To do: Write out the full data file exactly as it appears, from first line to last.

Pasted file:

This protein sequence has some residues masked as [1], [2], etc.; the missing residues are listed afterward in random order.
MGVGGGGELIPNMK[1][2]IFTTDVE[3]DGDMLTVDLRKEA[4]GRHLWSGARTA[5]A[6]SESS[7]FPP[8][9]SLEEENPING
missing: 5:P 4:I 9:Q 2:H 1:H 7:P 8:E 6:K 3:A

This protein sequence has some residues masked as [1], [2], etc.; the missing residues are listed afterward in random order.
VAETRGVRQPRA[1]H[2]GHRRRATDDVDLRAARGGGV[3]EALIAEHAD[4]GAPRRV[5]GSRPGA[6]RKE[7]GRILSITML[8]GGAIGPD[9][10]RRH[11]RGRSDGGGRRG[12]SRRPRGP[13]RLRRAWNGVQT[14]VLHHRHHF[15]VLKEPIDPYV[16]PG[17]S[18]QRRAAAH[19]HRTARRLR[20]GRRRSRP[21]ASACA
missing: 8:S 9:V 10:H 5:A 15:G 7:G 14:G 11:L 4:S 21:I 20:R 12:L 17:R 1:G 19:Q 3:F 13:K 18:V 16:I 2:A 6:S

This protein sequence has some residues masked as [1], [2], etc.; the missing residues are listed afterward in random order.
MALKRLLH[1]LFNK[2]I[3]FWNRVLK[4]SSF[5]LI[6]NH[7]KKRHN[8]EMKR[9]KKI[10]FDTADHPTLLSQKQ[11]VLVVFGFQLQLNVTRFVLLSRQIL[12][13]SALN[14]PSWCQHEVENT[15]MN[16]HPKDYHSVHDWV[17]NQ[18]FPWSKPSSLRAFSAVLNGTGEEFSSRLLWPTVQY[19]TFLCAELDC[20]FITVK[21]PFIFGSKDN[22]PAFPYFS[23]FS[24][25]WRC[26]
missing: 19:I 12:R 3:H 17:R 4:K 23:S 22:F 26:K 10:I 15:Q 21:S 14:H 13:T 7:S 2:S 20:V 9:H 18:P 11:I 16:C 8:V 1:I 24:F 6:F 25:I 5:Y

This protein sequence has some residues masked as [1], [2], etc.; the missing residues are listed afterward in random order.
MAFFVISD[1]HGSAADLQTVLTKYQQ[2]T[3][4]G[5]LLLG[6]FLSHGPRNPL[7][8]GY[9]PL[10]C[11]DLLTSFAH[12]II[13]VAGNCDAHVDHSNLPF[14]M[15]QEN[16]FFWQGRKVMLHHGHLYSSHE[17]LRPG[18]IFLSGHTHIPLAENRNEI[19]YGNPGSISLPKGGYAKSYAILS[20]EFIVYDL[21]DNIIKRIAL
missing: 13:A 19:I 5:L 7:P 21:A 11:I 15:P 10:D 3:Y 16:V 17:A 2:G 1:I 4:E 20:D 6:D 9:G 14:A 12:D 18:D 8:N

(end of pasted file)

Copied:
This protein sequence has some residues masked as [1], [2], etc.; the missing residues are listed afterward in random order.
MGVGGGGELIPNMK[1][2]IFTTDVE[3]DGDMLTVDLRKEA[4]GRHLWSGARTA[5]A[6]SESS[7]FPP[8][9]SLEEENPING
missing: 5:P 4:I 9:Q 2:H 1:H 7:P 8:E 6:K 3:A

This protein sequence has some residues masked as [1], [2], etc.; the missing residues are listed afterward in random order.
VAETRGVRQPRA[1]H[2]GHRRRATDDVDLRAARGGGV[3]EALIAEHAD[4]GAPRRV[5]GSRPGA[6]RKE[7]GRILSITML[8]GGAIGPD[9][10]RRH[11]RGRSDGGGRRG[12]SRRPRGP[13]RLRRAWNGVQT[14]VLHHRHHF[15]VLKEPIDPYV[16]PG[17]S[18]QRRAAAH[19]HRTARRLR[20]GRRRSRP[21]ASACA
missing: 8:S 9:V 10:H 5:A 15:G 7:G 14:G 11:L 4:S 21:I 20:R 12:L 17:R 1:G 19:Q 3:F 13:K 18:V 16:I 2:A 6:S

This protein sequence has some residues masked as [1], [2], etc.; the missing residues are listed afterward in random order.
MALKRLLH[1]LFNK[2]I[3]FWNRVLK[4]SSF[5]LI[6]NH[7]KKRHN[8]EMKR[9]KKI[10]FDTADHPTLLSQKQ[11]VLVVFGFQLQLNVTRFVLLSRQIL[12][13]SALN[14]PSWCQHEVENT[15]MN[16]HPKDYHSVHDWV[17]NQ[18]FPWSKPSSLRAFSAVLNGTGEEFSSRLLWPTVQY[19]TFLCAELDC[20]FITVK[21]PFIFGSKDN[22]PAFPYFS[23]FS[24][25]WRC[26]
missing: 19:I 12:R 3:H 17:R 4:K 23:S 22:F 26:K 10:I 15:Q 21:S 14:H 13:T 7:S 2:S 20:V 9:H 18:P 11:I 16:C 8:V 1:I 24:F 6:F 25:I 5:Y

This protein sequence has some residues masked as [1], [2], etc.; the missing residues are listed afterward in random order.
MAFFVISD[1]HGSAADLQTVLTKYQQ[2]T[3][4]G[5]LLLG[6]FLSHGPRNPL[7][8]GY[9]PL[10]C[11]DLLTSFAH[12]II[13]VAGNCDAHVDHSNLPF[14]M[15]QEN[16]FFWQGRKVMLHHGHLYSSHE[17]LRPG[18]IFLSGHTHIPLAENRNEI[19]YGNPGSISLPKGGYAKSYAILS[20]EFIVYDL[21]DNIIKRIAL
missing: 13:A 19:I 5:L 7:P 21:A 11:I 15:P 10:D 3:Y 16:V 17:A 2:G 1:I 4:E 20:D 6:D 9:G 14:A 12:D 18:D 8:N